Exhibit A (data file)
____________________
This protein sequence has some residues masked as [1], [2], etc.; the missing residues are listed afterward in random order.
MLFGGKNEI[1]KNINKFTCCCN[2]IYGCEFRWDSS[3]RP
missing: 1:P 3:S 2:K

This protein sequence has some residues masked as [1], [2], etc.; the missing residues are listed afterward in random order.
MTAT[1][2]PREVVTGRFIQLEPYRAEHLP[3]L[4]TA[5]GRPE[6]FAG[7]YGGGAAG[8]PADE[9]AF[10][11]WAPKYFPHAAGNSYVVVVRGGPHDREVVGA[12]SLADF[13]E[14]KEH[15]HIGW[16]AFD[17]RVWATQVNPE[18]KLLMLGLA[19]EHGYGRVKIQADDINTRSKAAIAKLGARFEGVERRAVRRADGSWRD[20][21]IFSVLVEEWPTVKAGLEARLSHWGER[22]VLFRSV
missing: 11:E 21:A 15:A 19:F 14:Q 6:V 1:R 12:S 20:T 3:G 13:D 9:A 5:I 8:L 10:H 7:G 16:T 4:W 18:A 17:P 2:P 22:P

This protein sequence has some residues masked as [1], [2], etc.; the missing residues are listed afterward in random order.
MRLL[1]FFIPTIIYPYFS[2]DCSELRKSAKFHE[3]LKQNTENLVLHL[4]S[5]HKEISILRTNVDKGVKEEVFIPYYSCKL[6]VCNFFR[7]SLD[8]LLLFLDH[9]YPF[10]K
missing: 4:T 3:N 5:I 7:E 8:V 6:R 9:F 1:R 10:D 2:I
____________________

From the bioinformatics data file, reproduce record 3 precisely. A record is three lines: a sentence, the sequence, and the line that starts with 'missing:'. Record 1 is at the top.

This protein sequence has some residues masked as [1], [2], etc.; the missing residues are listed afterward in random order.
MRLL[1]FFIPTIIYPYFS[2]DCSELRKSAKFHE[3]LKQNTENLVLHL[4]S[5]HKEISILRTNVDKGVKEEVFIPYYSCKL[6]VCNFFR[7]SLD[8]LLLFLDH[9]YPF[10]K
missing: 4:T 3:N 5:I 7:E 8:V 6:R 9:F 1:R 10:D 2:I